EU Certification: The ECAC Study group is working on the protocol definition and pilot tests have not begun yet.

Final results

Present air cargo screening approaches are based, essentially, on X-Ray inspections carried out by operators in a procedure similar to the one performed on cabin luggage, but the X- Ray screening process has a major drawback for aeronautical cargo: When depth of inspected cargo increases, probability of detection decreases dramatically, while inspection time increases also radically.
User Requirements for air cargo explosive screening can be synthesized as follows:
1. Screening for cargo must be done in a single step done at the airport entrance. This type of screening is known as “large freight screening”,
2. Detection of all explosives in amounts much lower than 1 kg per cargo load (the exact figure is classified),
3. Very high Probability of Detection (PoD),
4. Very low False Alarm Rate (FAR),
5. No Operator “interpretation”, and
6. Cost per kg lower than present operation
If we analyze the previous criteria, it is possible to conclude that:
• Requirements 2 and 5 can only be met by a molecular detection method.
• Requirement nº 1 cannot be met by current ETDs (Explosive Trace Detection) , hence EVD (Explosive Vapour Detection) is the method of choice.
• Requirements 1 to 3 call for a very high sensitivity, while requirement 4 requires a very high resolution.
• Requirement 5 is automatically met if detection is automatic.
• Requirement 6 is also met if complete trucks can be screened without unloading them.
The technical challenge for EVDs lies in the fact that the physics underlying vapour detection are still partially unknown, so a debate is open over the sensitivity and resolution levels needed in order to comply with requirements 1 to 4. This challenge, which has been unsolved for decades, has recently been solved by ACES, as proved by the informal and formal tests made in the last years by National Laboratories and Security Agencies, in the EU, Israel and US.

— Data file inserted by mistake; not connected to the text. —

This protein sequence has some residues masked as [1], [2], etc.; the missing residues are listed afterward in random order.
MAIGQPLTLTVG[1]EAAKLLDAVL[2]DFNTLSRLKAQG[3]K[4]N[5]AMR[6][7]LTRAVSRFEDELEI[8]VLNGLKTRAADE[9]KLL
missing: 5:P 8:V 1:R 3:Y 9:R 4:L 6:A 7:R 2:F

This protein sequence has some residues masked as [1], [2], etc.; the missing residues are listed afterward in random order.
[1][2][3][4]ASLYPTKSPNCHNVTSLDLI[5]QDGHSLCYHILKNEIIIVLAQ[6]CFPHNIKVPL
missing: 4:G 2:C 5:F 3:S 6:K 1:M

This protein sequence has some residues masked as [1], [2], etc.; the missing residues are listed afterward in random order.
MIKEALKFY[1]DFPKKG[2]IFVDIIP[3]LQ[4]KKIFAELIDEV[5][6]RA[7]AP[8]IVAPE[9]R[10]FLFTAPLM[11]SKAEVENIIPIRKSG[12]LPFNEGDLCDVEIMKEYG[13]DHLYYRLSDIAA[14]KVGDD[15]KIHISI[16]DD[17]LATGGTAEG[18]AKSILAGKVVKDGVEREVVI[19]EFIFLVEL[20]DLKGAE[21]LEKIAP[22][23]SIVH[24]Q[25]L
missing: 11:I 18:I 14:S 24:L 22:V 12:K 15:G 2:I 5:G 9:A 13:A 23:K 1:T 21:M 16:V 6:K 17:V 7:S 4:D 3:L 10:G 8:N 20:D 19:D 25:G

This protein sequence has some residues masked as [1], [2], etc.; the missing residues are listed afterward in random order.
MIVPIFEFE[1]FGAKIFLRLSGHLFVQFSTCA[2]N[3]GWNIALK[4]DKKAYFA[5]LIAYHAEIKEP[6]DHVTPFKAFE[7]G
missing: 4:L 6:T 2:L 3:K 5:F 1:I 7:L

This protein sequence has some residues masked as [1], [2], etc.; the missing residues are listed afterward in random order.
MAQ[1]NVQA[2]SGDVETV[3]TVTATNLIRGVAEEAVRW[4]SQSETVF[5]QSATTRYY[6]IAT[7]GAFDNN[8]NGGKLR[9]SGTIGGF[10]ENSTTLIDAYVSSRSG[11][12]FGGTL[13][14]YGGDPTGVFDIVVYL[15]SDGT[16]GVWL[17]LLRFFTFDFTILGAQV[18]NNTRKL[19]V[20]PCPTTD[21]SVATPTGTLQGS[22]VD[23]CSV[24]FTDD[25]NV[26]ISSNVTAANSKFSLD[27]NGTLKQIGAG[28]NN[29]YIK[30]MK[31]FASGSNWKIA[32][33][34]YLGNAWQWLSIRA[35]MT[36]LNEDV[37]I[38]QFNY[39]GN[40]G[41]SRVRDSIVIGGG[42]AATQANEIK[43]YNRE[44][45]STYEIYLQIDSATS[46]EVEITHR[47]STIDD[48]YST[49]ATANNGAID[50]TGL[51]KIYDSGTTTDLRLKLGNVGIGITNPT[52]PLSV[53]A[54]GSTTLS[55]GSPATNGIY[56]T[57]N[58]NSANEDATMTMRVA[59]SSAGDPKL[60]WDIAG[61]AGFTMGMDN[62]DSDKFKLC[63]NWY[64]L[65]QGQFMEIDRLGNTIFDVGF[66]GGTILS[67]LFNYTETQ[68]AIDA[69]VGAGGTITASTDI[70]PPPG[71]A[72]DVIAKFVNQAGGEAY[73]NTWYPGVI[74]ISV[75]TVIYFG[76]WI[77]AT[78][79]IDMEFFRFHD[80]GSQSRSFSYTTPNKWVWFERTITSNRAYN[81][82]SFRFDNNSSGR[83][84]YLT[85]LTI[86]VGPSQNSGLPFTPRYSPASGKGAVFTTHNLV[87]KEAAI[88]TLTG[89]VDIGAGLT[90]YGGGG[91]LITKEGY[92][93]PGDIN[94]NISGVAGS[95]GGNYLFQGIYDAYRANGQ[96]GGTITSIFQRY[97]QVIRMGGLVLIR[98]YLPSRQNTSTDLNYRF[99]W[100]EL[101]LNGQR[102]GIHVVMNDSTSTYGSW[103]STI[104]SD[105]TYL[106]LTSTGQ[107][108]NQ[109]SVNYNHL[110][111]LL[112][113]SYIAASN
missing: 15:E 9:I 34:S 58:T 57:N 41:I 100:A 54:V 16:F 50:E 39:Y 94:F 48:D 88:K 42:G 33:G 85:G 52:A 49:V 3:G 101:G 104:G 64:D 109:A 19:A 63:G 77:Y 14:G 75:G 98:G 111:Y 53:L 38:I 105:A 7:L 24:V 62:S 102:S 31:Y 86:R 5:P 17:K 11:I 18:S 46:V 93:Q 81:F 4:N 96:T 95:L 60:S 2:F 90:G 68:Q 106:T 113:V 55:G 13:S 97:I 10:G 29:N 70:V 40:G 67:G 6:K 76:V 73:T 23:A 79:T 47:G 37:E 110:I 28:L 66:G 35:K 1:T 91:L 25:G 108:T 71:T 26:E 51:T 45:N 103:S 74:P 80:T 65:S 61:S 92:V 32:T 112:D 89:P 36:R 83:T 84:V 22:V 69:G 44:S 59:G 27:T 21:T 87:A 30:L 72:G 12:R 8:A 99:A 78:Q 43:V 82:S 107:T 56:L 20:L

ACES delivers a radical improvement from present explosive screening procedures:
• 100% of air cargo is inspected at the airport entrance.
• Screening is done directly on the truck prior to discharge.
• Screening is completed in a single operation in a few minutes.
• Screenings costs are many times lower than present-day operations.
• Probability of Detection (PoD) and False Alarm rate (FAR) improve considerably over present day performances.
The level of security in airports will increase remarkably giving a boost of the passenger’s confidence within a world where the number of terrorist threats is in continuous rise.
Impacts will also be very relevant at the scientific level, since the ACES technology is considerably superior to present state-of-the-art, and has allowed presentation of more than 15 new patents (most of them prior to initiation of the ACES project, but based on the same technology).
Impact will not remain in a scientific or technological scope, but will extend to the society at large. As a matter of fact, around 3,500 billion enplanements take place every year in the world, which numerically equals to half of the world population. Indeed, air travel is an essential element of business and leisure activities worldwide. Nevertheless, after decades of unfruitful research and development, we still have no-reliable systems to face the increasing terrorist threat. Owing to its outstanding performance and non-intrusive characteristics, ACES will genuinely solve this problem, contributing to maintain and enhance the perception of air travelling as a secure and comfortable activity, with an undoubted positive effect over the global economy and social wellbeing at large.